A skyscraper is a continuously habitable high-rise building that has over 40 floors and is taller than 150 m. The term first referred to buildings with 10 to 20 floors in the 1880s; the definition shifted with advancing construction technology during the 20th century. Skyscrapers may host both. For buildings above a height of 300 m, the term "supertall" can be used, while skyscrapers reaching beyond 600 m are classified as "megatall". One common feature of skyscrapers is having a steel framework; these curtain walls either bear on the framework below or are suspended from the framework above, rather than resting on load-bearing walls of conventional construction. Some early skyscrapers have a steel frame that enables the construction of load-bearing walls taller than of those made of reinforced concrete. Modern skyscrapers' walls are not load-bearing, most skyscrapers are characterized by large surface areas of windows made possible by steel frames and curtain walls. However, skyscrapers can have curtain walls that mimic conventional walls with a small surface area of windows.
Modern skyscrapers have a tubular structure, are designed to act like a hollow cylinder to resist wind and other lateral loads. To appear more slender, allow less wind exposure, transmit more daylight to the ground, many skyscrapers have a design with setbacks, which are sometimes structurally required; the term "skyscraper" was first applied to buildings of steel framed construction of at least 10 stories in the late 19th century, a result of public amazement at the tall buildings being built in major American cities like Chicago, New York City, Detroit, St. Louis; the first steel-frame skyscraper was the Home Insurance Building in Chicago, Illinois in 1885. Some point to Philadelphia's 10-story Jayne Building as a proto-skyscraper, or to New York's seven-floor Equitable Life Building, built in 1870, for its innovative use of a kind of skeletal frame, but such designation depends on what factors are chosen; the scholars making the argument find it to be purely academic. The structural definition of the word skyscraper was refined by architectural historians, based on engineering developments of the 1880s that had enabled construction of tall multi-story buildings.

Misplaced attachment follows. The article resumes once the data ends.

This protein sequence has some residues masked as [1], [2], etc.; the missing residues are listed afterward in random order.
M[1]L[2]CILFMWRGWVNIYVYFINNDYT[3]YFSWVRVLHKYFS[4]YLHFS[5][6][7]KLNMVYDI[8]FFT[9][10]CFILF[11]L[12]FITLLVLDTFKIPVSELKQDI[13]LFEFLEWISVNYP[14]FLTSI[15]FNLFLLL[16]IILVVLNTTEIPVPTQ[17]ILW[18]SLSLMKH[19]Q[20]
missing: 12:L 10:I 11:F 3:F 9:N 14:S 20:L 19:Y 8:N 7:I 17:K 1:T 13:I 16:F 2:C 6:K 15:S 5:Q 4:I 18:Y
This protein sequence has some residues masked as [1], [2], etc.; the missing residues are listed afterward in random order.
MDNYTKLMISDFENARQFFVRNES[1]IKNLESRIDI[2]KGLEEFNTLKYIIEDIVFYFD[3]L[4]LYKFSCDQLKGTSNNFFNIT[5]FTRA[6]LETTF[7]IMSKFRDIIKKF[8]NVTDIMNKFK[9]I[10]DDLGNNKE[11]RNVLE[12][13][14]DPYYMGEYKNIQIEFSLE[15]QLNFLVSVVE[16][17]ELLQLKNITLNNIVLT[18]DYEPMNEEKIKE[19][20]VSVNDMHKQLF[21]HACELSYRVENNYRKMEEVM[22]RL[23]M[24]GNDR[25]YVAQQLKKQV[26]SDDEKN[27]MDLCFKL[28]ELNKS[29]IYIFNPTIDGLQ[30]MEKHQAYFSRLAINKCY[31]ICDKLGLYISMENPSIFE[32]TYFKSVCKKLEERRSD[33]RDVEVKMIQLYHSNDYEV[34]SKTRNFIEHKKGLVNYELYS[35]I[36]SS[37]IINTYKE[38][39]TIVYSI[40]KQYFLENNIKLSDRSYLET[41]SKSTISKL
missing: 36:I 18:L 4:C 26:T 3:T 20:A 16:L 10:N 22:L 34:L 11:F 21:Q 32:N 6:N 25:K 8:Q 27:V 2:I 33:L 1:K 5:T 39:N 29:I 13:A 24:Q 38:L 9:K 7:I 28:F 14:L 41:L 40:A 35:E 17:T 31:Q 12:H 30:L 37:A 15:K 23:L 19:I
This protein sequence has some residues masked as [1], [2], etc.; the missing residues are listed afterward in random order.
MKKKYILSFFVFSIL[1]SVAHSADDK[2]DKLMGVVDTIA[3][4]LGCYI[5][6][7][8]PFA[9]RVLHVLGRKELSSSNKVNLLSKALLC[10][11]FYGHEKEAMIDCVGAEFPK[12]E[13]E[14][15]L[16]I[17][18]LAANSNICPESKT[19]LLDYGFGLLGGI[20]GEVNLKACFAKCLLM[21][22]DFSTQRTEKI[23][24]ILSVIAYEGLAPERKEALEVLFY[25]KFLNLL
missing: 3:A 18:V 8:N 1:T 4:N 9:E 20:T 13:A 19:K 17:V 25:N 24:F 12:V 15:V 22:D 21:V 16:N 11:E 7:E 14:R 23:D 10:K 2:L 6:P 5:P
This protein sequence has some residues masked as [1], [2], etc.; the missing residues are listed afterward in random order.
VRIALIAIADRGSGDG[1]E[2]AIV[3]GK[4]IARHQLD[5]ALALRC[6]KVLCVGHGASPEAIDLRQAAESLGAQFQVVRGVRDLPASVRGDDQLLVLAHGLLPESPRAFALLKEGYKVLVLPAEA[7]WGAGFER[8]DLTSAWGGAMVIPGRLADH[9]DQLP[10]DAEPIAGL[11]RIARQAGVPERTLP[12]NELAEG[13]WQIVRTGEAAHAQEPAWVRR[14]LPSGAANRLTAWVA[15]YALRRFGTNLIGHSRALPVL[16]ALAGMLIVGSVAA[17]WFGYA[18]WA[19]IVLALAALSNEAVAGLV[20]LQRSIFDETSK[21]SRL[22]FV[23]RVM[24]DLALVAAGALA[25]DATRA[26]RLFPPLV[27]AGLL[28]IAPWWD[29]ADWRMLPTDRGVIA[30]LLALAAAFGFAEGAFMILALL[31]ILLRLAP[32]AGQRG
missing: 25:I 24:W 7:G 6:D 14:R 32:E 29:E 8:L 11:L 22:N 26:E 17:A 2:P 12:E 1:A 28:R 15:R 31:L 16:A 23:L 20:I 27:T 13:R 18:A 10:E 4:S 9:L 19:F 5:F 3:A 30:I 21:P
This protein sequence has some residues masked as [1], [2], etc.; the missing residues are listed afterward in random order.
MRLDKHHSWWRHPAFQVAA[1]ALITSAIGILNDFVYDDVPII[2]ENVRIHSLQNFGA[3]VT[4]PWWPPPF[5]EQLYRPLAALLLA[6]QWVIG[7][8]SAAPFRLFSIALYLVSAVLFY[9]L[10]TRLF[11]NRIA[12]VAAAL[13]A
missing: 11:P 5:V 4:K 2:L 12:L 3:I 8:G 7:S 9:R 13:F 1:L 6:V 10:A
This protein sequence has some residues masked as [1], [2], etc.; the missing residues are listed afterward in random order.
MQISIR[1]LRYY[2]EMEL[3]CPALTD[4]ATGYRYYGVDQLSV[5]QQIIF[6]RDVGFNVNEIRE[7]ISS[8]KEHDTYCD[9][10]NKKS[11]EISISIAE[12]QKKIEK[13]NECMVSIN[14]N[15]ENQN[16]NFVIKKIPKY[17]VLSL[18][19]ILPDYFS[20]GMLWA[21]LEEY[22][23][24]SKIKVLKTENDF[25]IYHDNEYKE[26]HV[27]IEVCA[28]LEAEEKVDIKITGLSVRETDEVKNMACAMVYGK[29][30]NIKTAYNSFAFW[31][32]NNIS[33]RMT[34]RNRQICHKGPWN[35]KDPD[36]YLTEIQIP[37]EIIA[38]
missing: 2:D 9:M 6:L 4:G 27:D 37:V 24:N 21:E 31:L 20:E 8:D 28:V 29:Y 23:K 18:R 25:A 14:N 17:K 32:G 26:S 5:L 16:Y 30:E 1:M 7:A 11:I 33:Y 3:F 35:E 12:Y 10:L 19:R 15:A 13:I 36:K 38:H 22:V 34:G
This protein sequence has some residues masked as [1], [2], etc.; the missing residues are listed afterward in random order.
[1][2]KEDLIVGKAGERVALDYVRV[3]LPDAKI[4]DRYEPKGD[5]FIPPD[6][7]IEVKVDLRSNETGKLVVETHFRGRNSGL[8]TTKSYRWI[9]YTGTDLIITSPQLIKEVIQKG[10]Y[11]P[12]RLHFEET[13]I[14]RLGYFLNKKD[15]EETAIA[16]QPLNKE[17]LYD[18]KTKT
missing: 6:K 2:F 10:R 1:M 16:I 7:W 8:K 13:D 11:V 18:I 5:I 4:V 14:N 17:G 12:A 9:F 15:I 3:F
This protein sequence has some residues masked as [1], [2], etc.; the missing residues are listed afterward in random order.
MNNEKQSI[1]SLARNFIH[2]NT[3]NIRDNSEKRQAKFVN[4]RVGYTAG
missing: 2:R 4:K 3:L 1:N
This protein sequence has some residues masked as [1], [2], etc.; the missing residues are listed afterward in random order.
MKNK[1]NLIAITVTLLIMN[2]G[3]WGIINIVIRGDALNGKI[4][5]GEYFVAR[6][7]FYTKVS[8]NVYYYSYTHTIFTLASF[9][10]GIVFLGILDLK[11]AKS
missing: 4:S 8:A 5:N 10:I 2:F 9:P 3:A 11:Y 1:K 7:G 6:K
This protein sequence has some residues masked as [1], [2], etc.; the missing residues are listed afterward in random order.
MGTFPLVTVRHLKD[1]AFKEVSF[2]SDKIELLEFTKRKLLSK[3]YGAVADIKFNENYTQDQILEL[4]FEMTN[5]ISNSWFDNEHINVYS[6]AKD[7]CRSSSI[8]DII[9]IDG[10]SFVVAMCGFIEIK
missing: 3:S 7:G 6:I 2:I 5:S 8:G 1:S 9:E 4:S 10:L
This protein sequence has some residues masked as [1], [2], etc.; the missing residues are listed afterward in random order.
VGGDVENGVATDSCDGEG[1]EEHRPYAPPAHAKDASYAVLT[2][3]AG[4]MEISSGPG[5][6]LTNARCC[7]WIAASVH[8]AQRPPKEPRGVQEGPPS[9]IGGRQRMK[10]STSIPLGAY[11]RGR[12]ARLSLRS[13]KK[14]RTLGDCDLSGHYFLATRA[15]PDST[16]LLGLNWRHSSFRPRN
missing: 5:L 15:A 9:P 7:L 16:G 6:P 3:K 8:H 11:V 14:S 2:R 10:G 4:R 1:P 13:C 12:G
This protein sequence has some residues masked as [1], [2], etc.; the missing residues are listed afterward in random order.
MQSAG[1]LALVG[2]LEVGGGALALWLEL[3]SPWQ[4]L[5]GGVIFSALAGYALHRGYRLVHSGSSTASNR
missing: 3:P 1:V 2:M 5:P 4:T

This definition was based on the steel skeleton—as opposed to constructions of load-bearing masonry, which passed their practical limit in 1891 with Chicago's Monadnock Building. What is the chief characteristic of the tall office building? It is lofty, it must be tall. The force and power of altitude must be in it, the glory and pride of exaltation must be in it, it must be every inch a proud and soaring thing, rising in sheer exaltation that from bottom to top it is a unit without a single dissenting line. — Louis Sullivan's The Tall Office Building Artistically Considered The Council on Tall Buildings and Urban Habitat defines skyscrapers as those buildings which reach or exceed 150 m in height. Others in the United States and Europe draw the lower limit of a skyscraper at 150 m; the Emporis Standards Committee defines a high-rise building as "a multi-story structure between 35–100 meters tall, or a building of unknown height from 12–39 floors" and a skyscraper as "a multi-story building whose architectural height is at least 100 m or 330 ft."
Some structural engineers define a highrise as any vertical construction for which wind is a more significant load factor than earthquake or weight. Note that this criterion fits not only high-rises but some other tall structures, such as towers; the word skyscraper carries a connotation of pride and achievement. The skyscraper, in name and social function, is a modern expression of the age-old symbol of the world center or axis mundi: a pillar that connects earth to heaven and the four compass directions to one another; the tallest building in ancient times was the 146 m Great Pyramid of Giza in ancient Egypt, built in the 26th century BC. It was not surpassed in height for thousands of years, the 160 m Lincoln Cathedral having exceeded it in 1311–1549, before its central spire collapsed; the latter in turn was not surpassed until the 555-foot Washington Monument in 1884. However, being uninhabited, none of these structures comply with the modern definition of a skyscraper. High-rise apartments flourished in classical antiquity.